Total Miles: 299.7
The morning discovered us in a state now quite familiar: strolling past a shallow depression full of dark brown water. Fine crystals of frost on nearby meadow grasses sparkled in the first rays of sunlight, while those that had been warmed for but a few minutes had already melted into droplets that now weighed heavily on the blades to which they clung.
Much like the day we arrived on the north rim of the Grand Canyon, we were careening towards something we could not see, the great ponderosa pine forest masking another surprise: the Mogollon Rim.
A quick word association game. If someone says Arizona, I think of cactus. Desert. Sun. Heat. But what about the very different land we’ve spent these first few hundred miles of the Arizona Trail ambling through? Mountains. Pine forests. Aspens in fall color. Two very different Arizonas, separated by a single geologic feature: the Mogollon Rim.
Running roughly east-west across the northern portion of Arizona clear to New Mexico, the Mogollon Rim rips the state in two. A giant escarpment delineating the edge of the Colorado Plateau, it forms a geographic line of demarcation between the Arizona we’ve come to know these past two weeks from the Arizona most people call to mind.
Back in 2019, we joined our friends Beardoh, Sweet Pea, and Mace as they became three of the very first people to hike the entirety of the Mogollon Rim Trail. A new route that could hardly be thought of as a formal trail, it follows the route of the Rim itself from outside Sedona to New Mexico, linking together portions of existing trail with dirt roads and large swaths of off-trail hiking.
Only a few days into that trip, we found ourselves following the “trail” by wading downstream waist deep in the waters of West Clear Creek. Not far from that very place as the crow flies, Ace and I now trudged downhill toward its sister drainage of East Clear Creek. A far cry from our experience of West Clear Creek considering the East branch was merely a trickle a few inches deep, but to focus on the outward comparison would be to bury the lede. After a string of stagnant cow tanks, this was no mirage, but a real live stream of actual flowing water. They do exist!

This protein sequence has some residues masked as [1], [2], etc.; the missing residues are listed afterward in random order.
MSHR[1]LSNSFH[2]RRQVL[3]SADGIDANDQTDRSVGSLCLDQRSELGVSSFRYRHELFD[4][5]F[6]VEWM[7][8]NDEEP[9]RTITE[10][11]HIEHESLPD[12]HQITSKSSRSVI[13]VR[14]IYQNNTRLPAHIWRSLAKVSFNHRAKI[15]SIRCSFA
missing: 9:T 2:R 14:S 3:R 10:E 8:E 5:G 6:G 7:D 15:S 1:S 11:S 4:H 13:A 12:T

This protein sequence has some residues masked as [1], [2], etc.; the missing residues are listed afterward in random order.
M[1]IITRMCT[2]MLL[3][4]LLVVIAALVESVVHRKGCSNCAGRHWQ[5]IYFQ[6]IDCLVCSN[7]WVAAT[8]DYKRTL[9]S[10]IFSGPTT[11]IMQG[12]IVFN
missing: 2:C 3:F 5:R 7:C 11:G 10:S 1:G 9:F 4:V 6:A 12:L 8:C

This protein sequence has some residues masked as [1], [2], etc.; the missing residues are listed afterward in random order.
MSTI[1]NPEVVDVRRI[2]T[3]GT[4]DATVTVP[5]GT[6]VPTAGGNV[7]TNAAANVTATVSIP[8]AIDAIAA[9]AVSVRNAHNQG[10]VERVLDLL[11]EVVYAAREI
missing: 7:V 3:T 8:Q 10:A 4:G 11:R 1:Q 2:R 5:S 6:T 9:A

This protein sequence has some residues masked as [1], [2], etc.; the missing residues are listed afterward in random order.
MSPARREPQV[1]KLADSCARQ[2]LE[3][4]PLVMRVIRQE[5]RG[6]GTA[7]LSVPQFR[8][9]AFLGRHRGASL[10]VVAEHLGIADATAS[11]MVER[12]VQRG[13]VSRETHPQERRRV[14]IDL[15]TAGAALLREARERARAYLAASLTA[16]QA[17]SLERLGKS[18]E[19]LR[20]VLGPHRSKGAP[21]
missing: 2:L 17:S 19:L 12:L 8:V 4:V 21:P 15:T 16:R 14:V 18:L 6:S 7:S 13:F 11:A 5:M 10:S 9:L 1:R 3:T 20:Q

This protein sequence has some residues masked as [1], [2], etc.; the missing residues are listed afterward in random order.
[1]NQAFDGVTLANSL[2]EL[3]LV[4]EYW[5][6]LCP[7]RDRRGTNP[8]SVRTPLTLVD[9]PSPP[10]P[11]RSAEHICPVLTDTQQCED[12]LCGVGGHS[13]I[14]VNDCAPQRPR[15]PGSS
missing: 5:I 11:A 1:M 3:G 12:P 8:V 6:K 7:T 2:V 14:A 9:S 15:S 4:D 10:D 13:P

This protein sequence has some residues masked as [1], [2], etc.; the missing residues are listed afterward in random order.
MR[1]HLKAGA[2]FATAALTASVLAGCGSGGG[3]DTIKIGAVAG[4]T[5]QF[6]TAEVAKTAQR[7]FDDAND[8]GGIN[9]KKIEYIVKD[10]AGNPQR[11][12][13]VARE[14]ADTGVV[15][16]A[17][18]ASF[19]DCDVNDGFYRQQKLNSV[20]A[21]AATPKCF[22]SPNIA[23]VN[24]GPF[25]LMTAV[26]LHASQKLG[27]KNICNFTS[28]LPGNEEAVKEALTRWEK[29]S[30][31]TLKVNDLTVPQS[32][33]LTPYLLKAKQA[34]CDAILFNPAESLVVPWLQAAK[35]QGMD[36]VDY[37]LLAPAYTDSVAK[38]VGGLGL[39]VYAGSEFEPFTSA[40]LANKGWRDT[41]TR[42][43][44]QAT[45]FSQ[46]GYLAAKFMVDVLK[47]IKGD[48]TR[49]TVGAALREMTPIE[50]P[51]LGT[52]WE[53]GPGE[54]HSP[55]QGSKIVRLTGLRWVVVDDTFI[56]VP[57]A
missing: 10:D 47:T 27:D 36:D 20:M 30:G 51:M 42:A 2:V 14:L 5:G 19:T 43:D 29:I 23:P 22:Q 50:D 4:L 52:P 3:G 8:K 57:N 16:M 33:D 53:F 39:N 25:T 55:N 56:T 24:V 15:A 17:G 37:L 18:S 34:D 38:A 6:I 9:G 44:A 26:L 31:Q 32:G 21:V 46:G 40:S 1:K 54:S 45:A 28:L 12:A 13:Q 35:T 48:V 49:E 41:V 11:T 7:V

One flowing stream begat another, as East Clear Creek gave way to General Springs Creek which we followed for a mile or two as it snaked its way through a narrow canyon toward the spring that forms its headwaters. Light and shade danced a quiet choreography along the trail as it followed the banks of the creek beneath towering pines.
When we finally passed the springs that gave birth to the creek, we were not a half mile from reaching the edge of the Mogollon Rim. Up and over a small rise, for the first time we saw far into the distance over the rocky precipice of the Rim. At once both regal and rotten, rock strewn flanks of the plateau we’ve called home suddenly tumbled far below with only a carpet of pines brave enough to follow their descent.
Making our way down into the uncharted territory below the Colorado Plateau, we were suddenly throwing open the gates of an entirely new world. The East Verde River crashed downhill with cool water that would have made it right at home in a far away place like Vermont and gave life to a verdant patch of forest, complete with the yellows and oranges of autumn hardwoods turning color. Sandstone and limestone mixed together in the classic southwest tones of white, pink, and red. And downy tufts of bright white clouds kept watch over it all.
We’d been almost sad to wave goodbye to the Colorado Plateau, but the diversity of sights held in only the few miles between our descent of the Mogollon Rim and the end of our day more than made up for it. It was as if we’d stumbled into a Bermuda Triangle of climates, where the dry pines of the plateau, lush forests of New England, and brilliant red rock of the desert that lies ahead are inextricably entangled.
We watched the last rays of sun descend behind a shoulder of the Rim, casting upwards into the sky a color of light akin to the bright orange yolk of an egg. As the post-sunset light became soft and then faint, we pitched our tent on the banks of a small stream and set about our usual end-of-day routines before deciding to settle in to dinner beside one of the very rarest of trail novelties: a campfire.